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Inclusive advertising that doesn't pander

I work in Iowa, where same-sex marriage is legal (whoot for equality), and I was recently asked by my workplace to put together a brochure about the wedding rental facilities we have available — pavilions, parks, that sort of thing.

I am already planning on including a "We rent to everyone, regardless of who you're in love with " in the FAQs, but I want to make a bigger statement with the actual design.

On the flip side, I don't want to seem like I'm blatantly pandering for the sake of it — I guess in my mind, I just feel like it's somewhat exploitative to include a picture of two brides or two grooms just because "See how different they are? AND WE DON'T EVEN CARE!!"

What do you think? What's the best way to advertise in a non-gender specific way? How would you do it?

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Attention business owners: don't force people to use the phone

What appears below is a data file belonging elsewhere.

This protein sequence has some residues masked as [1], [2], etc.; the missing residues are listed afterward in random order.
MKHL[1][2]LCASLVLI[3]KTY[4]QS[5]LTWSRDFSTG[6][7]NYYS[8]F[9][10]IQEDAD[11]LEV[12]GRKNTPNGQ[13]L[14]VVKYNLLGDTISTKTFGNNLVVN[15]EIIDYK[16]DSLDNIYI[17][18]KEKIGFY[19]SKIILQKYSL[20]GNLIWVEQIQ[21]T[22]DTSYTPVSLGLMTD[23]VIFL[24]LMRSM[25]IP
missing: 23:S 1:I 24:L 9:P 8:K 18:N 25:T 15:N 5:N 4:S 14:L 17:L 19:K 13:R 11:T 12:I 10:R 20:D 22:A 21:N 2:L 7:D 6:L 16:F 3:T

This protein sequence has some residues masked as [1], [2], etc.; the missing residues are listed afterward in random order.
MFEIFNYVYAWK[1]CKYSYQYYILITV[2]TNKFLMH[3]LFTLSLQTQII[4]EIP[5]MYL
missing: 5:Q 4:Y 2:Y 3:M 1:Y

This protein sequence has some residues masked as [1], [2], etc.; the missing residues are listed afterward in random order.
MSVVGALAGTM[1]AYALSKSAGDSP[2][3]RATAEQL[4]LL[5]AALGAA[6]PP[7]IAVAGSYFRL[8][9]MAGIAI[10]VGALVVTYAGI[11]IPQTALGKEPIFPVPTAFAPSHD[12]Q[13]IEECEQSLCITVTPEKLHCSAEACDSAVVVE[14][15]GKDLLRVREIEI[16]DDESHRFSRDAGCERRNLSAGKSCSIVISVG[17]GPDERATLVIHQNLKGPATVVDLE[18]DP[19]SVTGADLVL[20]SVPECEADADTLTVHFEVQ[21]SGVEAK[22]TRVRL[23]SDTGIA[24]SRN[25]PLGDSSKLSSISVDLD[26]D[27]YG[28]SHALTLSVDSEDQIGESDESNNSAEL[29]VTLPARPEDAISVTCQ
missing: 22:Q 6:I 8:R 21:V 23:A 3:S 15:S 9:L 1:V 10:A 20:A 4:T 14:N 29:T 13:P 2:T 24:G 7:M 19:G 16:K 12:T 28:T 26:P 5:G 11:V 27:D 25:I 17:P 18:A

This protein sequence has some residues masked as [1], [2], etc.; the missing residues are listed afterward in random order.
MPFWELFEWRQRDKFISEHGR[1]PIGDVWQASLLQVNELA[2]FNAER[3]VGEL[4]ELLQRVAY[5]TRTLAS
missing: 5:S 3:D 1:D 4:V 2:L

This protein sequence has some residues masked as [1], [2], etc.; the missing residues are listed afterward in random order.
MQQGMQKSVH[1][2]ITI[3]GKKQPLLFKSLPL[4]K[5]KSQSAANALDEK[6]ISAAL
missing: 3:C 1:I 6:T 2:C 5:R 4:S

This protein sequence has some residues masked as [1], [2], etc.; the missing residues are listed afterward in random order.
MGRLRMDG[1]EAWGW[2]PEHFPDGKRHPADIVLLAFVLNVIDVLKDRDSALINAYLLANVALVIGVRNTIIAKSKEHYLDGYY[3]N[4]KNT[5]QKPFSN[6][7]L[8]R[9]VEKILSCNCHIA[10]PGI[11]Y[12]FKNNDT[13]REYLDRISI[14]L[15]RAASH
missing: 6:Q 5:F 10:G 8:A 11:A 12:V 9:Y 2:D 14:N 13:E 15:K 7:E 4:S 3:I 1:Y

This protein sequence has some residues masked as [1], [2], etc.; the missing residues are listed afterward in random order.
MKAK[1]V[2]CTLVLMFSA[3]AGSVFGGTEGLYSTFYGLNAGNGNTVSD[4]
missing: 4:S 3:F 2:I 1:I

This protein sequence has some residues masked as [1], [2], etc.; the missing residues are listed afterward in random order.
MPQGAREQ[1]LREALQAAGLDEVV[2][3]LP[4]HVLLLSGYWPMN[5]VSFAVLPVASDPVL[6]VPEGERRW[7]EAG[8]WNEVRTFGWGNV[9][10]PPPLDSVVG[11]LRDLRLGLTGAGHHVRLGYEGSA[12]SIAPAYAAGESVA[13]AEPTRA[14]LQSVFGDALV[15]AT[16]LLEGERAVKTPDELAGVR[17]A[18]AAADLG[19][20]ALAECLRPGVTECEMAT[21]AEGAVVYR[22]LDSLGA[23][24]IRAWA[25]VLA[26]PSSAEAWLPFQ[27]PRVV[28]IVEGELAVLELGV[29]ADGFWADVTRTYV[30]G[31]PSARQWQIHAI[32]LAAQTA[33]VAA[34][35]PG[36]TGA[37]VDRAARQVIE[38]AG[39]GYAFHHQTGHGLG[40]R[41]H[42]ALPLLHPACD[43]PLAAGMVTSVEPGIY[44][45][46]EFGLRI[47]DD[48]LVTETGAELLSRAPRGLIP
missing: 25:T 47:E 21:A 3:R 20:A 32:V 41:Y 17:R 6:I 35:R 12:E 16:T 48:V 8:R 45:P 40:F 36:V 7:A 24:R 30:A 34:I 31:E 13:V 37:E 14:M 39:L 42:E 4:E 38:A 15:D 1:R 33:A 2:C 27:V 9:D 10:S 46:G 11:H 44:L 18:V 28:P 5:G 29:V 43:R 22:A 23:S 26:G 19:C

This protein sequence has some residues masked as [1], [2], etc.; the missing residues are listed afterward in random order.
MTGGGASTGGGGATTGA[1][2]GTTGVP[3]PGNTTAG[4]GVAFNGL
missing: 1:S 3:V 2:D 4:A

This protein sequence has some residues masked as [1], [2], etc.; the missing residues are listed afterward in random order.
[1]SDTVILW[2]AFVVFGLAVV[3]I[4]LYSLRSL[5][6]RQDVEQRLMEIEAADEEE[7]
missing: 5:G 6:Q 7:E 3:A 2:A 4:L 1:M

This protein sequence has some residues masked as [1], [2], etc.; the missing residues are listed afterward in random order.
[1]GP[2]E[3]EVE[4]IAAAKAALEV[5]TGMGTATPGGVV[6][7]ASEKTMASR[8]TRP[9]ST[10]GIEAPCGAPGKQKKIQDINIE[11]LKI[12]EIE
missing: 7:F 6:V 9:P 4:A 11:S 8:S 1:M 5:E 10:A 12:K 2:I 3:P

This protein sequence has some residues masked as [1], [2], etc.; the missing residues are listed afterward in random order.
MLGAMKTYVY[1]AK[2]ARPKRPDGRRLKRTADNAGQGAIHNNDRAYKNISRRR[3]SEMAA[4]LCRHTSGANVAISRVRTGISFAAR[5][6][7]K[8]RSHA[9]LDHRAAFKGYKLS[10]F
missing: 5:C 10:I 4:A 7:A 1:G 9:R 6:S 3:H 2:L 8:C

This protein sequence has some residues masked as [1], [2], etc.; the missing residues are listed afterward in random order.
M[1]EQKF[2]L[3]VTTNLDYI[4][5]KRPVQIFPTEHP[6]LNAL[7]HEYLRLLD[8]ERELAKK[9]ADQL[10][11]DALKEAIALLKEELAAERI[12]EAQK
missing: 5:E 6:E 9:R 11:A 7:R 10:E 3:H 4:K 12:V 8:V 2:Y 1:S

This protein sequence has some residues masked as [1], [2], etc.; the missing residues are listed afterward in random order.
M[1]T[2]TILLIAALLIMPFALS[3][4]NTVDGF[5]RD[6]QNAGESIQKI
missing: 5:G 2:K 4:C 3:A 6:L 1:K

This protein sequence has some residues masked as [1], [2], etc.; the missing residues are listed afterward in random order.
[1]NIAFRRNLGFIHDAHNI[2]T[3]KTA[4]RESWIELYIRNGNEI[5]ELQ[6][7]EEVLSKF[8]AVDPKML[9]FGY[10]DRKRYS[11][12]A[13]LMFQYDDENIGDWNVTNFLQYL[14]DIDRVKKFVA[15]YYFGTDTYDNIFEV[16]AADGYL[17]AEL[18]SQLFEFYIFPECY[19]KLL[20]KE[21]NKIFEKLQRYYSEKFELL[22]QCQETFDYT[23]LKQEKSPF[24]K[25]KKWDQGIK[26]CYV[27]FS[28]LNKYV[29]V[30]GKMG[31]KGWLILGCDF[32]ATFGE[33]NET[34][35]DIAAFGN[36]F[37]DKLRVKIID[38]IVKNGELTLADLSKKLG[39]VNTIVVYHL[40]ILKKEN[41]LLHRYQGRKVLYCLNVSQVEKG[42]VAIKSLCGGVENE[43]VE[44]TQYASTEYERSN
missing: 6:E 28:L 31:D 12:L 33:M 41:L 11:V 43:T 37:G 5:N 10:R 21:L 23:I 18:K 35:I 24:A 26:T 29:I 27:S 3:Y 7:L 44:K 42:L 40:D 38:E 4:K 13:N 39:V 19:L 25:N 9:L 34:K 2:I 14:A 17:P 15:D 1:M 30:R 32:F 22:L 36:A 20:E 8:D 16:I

Because most of my readers are Millennials, and most Millennials hate talking on the freaking phone. (At 37, I'm firmly a member of Gen X, but even *I* hate talking on the freaking phone!) If you want to talk to us on the phone before buying an ad, then chances are you want to talk to potential clients on the phone to sell them your services… and chances are our readers aren't going to want to talk to you, and they're not going to become one of your clients, and nobody wins. It's just not a good fit.

Offbeat wedding market lesson #3: Offbeat Brides just wanna have fun

Here we are on day 3 of my week-long series about the market research released by Liene Stevens of Think Splendid about the nontraditional wedding market. All week, I'll be putting on my demographer's hat and highlighting five unique aspects of the nontraditional wedding market. Today? Let's talk about what nontraditional couples really want their weddings to be.